The pandemic has impacted divorces in many. Early on, it was a mitigating factor that pushed some couples to divorce, particularly if the marriage was a new one. Now it’s a few years later with vaccines available for anyone ages five and up. Nevertheless, parents may have different views on how best to protect the health and well-being of their children. Disagreements can involve rules on masking, playdates, travel, attending school, and whether to vaccinate or not vaccinate.
Singer and entertainer Kelly Clarkson wrapped up her divorce from Brandon Blackstock, and they’ve addressed such common concerns as property division, alimony and custody, but there is also the notable inclusion that the children must get vaccinated if the pediatrician of the couple’s two young children recommends it.
Judges may favor vaccination
It is risky to assume a judge’s decision, but judges have generally favored vaccine requirements if the couple has joint custody. The hot-button issue has caused disputes if a parent has access to the children but chooses not to vaccinate or refuses to vaccinate eligible children. While New York City is not Kentucky, the New York County Supreme Court ruled to limit a father’s access to the children until he got vaccinated or submitted to weekly testing. Certain states’ courts have overwhelmingly embraced this thinking.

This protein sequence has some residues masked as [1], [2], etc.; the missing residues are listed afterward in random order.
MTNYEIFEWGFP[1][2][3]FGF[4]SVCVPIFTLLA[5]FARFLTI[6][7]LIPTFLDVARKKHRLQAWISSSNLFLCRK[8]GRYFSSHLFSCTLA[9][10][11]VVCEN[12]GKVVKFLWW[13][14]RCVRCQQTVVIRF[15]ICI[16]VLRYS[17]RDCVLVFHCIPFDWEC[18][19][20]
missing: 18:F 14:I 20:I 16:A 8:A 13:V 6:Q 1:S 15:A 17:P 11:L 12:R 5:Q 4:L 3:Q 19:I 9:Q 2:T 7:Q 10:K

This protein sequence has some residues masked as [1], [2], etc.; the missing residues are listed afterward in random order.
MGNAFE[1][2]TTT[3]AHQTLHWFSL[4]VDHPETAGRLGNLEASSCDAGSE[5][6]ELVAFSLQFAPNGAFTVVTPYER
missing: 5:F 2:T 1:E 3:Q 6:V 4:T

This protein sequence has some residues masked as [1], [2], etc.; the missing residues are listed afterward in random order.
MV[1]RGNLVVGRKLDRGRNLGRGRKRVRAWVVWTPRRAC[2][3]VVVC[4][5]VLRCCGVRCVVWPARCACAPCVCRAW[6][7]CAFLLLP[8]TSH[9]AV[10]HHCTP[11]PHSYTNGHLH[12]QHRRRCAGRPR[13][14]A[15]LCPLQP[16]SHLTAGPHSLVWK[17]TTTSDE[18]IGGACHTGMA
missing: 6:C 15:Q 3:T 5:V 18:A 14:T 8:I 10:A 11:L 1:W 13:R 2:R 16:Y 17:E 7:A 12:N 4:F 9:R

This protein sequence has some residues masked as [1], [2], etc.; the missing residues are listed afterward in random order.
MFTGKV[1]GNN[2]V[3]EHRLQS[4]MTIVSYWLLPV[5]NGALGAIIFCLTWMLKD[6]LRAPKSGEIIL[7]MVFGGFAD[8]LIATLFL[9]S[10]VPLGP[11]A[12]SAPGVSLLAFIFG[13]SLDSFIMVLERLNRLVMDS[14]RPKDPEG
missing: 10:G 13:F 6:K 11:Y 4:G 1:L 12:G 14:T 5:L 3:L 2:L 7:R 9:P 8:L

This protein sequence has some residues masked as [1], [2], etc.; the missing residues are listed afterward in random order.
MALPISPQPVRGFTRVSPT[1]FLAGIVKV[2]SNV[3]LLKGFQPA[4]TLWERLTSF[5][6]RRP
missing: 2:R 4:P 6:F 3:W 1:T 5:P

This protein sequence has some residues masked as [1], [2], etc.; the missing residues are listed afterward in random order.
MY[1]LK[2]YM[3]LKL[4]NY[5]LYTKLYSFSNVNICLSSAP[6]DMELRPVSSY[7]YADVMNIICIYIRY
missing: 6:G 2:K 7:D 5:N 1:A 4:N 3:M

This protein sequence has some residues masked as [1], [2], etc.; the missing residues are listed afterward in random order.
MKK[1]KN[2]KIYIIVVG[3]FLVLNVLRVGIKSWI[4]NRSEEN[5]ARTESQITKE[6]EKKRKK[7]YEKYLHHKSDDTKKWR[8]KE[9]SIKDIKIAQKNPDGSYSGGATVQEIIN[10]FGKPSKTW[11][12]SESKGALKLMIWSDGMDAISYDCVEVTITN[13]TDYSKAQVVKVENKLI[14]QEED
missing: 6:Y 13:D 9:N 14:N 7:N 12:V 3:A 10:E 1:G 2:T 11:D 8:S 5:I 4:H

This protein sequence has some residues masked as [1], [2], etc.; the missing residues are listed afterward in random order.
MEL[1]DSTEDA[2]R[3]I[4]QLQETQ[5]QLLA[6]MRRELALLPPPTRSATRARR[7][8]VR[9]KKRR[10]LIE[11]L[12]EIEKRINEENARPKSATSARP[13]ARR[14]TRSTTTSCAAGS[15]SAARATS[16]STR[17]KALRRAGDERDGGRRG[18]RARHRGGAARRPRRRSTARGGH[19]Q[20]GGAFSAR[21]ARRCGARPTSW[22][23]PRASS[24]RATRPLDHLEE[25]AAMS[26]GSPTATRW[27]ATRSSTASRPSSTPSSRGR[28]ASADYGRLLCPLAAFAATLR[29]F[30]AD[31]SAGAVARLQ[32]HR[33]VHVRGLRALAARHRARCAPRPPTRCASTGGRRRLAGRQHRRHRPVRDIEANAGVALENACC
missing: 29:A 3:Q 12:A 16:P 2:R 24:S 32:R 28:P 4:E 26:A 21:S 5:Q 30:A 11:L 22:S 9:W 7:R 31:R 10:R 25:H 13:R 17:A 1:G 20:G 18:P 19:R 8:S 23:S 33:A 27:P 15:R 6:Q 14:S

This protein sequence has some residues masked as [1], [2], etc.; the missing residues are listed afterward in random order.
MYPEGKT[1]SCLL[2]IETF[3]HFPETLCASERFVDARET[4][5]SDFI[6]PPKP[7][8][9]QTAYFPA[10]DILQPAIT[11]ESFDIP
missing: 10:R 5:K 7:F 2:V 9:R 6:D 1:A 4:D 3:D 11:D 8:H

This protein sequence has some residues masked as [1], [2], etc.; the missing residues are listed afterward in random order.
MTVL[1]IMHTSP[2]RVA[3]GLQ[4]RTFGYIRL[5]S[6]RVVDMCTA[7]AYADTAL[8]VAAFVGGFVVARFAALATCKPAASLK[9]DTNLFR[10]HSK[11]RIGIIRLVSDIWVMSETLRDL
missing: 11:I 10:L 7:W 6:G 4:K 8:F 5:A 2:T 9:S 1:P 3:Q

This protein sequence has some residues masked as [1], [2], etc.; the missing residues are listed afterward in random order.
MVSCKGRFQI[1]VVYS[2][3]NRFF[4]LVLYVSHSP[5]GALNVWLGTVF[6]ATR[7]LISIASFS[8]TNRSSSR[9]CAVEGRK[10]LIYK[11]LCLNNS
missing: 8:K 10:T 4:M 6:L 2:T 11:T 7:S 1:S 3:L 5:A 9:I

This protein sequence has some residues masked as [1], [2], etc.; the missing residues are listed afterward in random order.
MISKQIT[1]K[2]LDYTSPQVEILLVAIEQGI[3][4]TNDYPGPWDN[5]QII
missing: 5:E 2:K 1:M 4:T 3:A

The Blackstock-Clarkson agreement
Because Clarkson works in California and Blackstock lives in Montana, the children must travel. The young children (who are older than 5) will fly privately until a time when they are fully vaccinated. Clarkson agreed to pay an additional $50,000 to cover the expense. This agreement directly addresses the issue of safety and leaves the decisions in the hands of medical professionals.
Others must address it too
With the ebbs and flows of covid variants likely to continue for a few years, couples planning their divorce must at least consider the vaccine issue and determine the best course of action for the family.